conviction for the career offender enhancement. Id. at 300–01. The state court ultimately
entered an order of vacatur, reversing all seven convictions. Id. at 301. Johnson then moved pro
se under 28 U.S.C. § 2255, “claim[ing] his motion was timely because the order vacating the
state judgment was ‘new evidence’ not previously discoverable, and so the trigger of a renewed
limitation period.” Id. at 301. The federal district court denied the motion as untimely, the
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Eleventh Circuit affirmed, and the Supreme Court granted certiorari to determine “whether
vacatur of a prior state conviction used to enhance a federal sentence can start the 1-year
limitation period under the fourth alternative of the § 2255 rule.” Id. at 302.
The Supreme Court held that “the state-court vacatur is a matter of fact for purposes of
the limitation rule.” Id. at 302. Noting that courts “commonly speak of the fact of a prior
conviction,” the Court reasoned that “an order vacating a predicate conviction is spoken of as a
fact just as sensibly as the order entering it,” for both are “subject to proof or disproof like any
other factual issue.” Id. at 306–07. Thus, for limitations purposes, a vacatur order is a “factual
predicate” that may be “discovered” by the petitioner. The Court reasoned that even though by
“bringing that proceeding, the petitioner causes the factual event to occur,” id. at 307, a
petitioner must “learn of the court’s response in the state proceeding,” which “surely qualif[ies]
as a kind of discovery falling within the statutory language,” id. at 308.
The Court also concluded that “the statute allows the fact of the state-court order to set
the 1-year period running only if the petitioner has shown due diligence in seeking the order.”
Id. at 302. With regard to predicate convictions for federal sentencing enhancements, “diligence
can be shown by prompt action on the part of the petitioner as soon as he is in a position to
realize that he has an interest in challenging the prior conviction with its potential to enhance the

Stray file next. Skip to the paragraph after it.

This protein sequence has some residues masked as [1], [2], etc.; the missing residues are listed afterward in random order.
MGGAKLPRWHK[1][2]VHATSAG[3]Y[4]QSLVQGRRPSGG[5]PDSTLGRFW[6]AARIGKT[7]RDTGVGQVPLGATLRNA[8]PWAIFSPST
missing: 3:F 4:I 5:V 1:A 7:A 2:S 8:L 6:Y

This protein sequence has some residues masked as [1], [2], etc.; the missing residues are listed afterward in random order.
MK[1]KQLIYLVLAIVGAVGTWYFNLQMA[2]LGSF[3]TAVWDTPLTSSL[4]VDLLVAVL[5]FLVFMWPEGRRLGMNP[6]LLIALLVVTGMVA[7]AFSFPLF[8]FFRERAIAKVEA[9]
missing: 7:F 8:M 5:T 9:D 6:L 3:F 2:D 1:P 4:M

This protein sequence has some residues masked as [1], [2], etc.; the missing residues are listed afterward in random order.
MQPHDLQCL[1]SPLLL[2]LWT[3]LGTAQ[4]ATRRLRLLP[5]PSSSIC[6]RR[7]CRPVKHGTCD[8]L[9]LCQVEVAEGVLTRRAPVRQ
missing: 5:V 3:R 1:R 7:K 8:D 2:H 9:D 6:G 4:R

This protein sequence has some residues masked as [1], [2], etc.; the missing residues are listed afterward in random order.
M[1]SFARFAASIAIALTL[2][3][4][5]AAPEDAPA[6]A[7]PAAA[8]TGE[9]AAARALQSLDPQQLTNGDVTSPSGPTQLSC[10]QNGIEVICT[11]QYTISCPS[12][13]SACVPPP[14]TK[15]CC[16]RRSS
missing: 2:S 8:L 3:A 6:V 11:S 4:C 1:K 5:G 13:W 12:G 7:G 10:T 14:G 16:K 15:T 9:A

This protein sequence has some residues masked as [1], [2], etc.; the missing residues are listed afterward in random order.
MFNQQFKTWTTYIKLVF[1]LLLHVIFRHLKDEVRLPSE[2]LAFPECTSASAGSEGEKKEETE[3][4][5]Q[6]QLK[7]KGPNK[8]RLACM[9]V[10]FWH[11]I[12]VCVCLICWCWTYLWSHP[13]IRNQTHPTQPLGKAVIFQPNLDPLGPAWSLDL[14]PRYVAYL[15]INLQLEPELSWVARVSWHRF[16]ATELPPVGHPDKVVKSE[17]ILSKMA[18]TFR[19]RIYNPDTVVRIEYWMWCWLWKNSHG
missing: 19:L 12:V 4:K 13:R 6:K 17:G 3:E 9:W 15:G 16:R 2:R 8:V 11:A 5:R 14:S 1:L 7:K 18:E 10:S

later sentence.” Id. at 308. For this purpose, the one-year period “begins when a petitioner
receives notice of the order vacating the prior conviction, provided that he has sought it with due
diligence in state court, after entry of judgment in the federal case with the enhanced sentence.”
Id. at 298. Because the petitioner in Johnson failed to explain his 21-36 month delay in seeking
the vacatur order, the Court found that his petition was untimely. Id. at 311.
B. Whether the November 2010 nunc pro tunc order is a factual predicate
Johnson addressed a state-court vacatur order, but language in the majority opinion
supports a broad reading of what can qualify as a factual predicate. Specifically, in observing
that one can “‘discover’ a fact that one has helped generate,” the Court reasoned that this
discovery can “be the result of a court proceeding or some other process begun at the petitioner’s
behest,” id. at 310, implying that any court order a petitioner generates may potentially qualify.
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Four circuits have concluded that Johnson extends beyond state-court vacatur orders.
The Third Circuit has read Johnson to support the proposition that any “legal event” in the
petitioner’s litigation history may “constitute the ‘factual predicate’ of a habeas corpus claim
under section 2254.” McAleese v. Brennan, 483 F.3d 206, 216–17 (3d Cir. 2007); see also id.
(holding that parole denial is a factual predicate). Similarly, the Fourth Circuit has concluded
that the modification of a state conviction (as opposed to the vacatur of a conviction), can be a
factual predicate. See United States v. Williams, 162 F. App’x 254, 257 (4th Cir. 2006).
The Seventh and Ninth Circuits have also indicated that Johnson extends beyond vacatur orders.
See Lo v. Endicott, 506 F.3d 572, 575–76 (7th Cir. 2007) (observing that “some state court
judgments could potentially constitute a trigger for a new limitations period,” but noting that it
must be a “fact within [the petitioner’s] own litigation history that changed his legal status”);
Shannon v. Newland, 410 F.3d 1083, 1088 (9th Cir. 2005) (“Johnson established[d] that a statecourt decision can, in some circumstances, qualify as a fact . . . .”). The Second and Fifth
Circuits have held that legal events in a petitioner’s litigation history were factual predicates, but
before Johnson was decided. See Cook v. N.Y. State Div. of Parole, 321 F.3d 274, 280–81 (2d
Cir. 2003) (parole revocation); Kimbrell v. Cockrell, 311 F.3d 361, 363–64 (5th Cir. 2002)
(prison disciplinary hearing).
I agree with the reasoning of our sister circuits and, therefore, would hold that the
November 2010 nunc pro tunc qualifies as a factual predicate under § 2244(d)(1)(D). Like the
petitioner in Johnson, Crangle helped generate the November 2010 nunc pro tunc order by filing